God cannot do anything that contradicts what being God means. For example, God cannot be dishonest or unjust because that would contradict God's truthfulness or justice. The three persons of the Trinity cannot be in competition with one another because that would contradict God's unity.

Sometimes our language about God is deliberately very selective. Saying that God hates some people the way that humans sometimes hate one another could be interpreted as giving someone permission to do the same.

If we cite a passage such as Malachi 1:1-3 or Romans 9:13 to justify our hatred, we are taking that passage out of context and giving it a meaning contrary to how the faith community has understood it. God might say: "Don't use me to justify your hatred. Accept responsibility for your actions. Come to your senses and reject hatred!"

Q: Can the obligation to attend Mass on holy days be fulfilled before or after the actual day?

Likewise, can you fulfill the obligation to attend Mass on Sunday on some other day?

Christmas fell on a Friday last year. Was there an obligation to attend Mass the following Sunday? Someone told me that attending Mass that Friday already fulfilled the Sunday obligation. I disagreed.

A: The obligation to attend Mass on a holy day is separate from the obligation for Sunday. If Christmas falls on a Saturday, there is one obligation for that holy day and a separate one for the next day.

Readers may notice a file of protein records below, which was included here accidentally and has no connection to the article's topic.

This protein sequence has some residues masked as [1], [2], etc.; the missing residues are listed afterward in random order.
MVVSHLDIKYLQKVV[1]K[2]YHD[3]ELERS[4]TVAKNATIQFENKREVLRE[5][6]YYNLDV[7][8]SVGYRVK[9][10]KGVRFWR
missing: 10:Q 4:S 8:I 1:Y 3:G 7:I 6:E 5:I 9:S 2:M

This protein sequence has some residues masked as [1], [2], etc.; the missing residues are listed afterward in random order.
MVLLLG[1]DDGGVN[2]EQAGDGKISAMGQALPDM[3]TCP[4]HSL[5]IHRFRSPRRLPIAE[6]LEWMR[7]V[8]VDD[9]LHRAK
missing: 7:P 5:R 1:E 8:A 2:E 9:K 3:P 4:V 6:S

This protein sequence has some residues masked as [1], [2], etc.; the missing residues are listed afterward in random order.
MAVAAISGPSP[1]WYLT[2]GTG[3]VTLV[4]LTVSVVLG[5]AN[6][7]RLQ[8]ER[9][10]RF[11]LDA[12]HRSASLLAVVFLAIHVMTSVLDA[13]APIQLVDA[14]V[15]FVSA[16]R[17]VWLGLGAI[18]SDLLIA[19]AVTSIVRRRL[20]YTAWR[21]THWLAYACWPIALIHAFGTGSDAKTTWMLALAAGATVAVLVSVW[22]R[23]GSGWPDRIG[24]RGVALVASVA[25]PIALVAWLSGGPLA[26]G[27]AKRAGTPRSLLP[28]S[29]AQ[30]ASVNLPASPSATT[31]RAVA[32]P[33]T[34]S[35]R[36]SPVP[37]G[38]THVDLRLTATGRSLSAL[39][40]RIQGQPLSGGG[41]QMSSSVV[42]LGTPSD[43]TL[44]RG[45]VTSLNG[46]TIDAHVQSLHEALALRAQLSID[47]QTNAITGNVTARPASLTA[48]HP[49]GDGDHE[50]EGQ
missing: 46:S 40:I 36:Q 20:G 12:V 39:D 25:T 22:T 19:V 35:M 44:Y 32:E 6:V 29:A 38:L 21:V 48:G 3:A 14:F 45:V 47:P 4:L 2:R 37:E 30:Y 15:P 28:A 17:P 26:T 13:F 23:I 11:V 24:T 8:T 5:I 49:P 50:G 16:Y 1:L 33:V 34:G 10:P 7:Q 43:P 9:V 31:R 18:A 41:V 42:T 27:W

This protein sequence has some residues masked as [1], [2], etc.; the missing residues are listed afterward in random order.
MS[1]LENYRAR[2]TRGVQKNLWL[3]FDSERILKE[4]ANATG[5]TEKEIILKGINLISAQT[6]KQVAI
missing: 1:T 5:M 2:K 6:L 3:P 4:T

Attending a late afternoon or evening Mass the day before the holy day or on Saturday fulfills these obligations. There is no window, a couple days beforehand or afterward. Bishops can transfer some holy days to the nearest Sunday, as is the case for the Feast of Ascension in most of the United States.

My answer assumes that the person can attend Mass on these days without great hardship. If a priest is responsible for several parishes or missions, it might be physically impossible to celebrate the Eucharist in each one on every holy day or Sunday. If a person were so sick that he or she could not leave the house, then the obligation would not apply during that illness. But you did not indicate that was the case in the situation that you described.

Q: Many TV shows include sexual remarks or people sleeping with people to whom they are not married. I don't watch much television, but I do enjoy several hospital-based programs that have good plots but frequently include these situations, which are becoming more and more common.

Is it a serious sin for me to watch such programs? Do I need to confess such viewing?

A: Because of my Irish heritage, I will claim the right to answer your questions with a question—in this case, two: "How do you respond to the saying, 'You become what you choose'? Can you regularly choose something that contradicts your deepest and most important values without eventually undermining those values and accepting as normal radically different values?"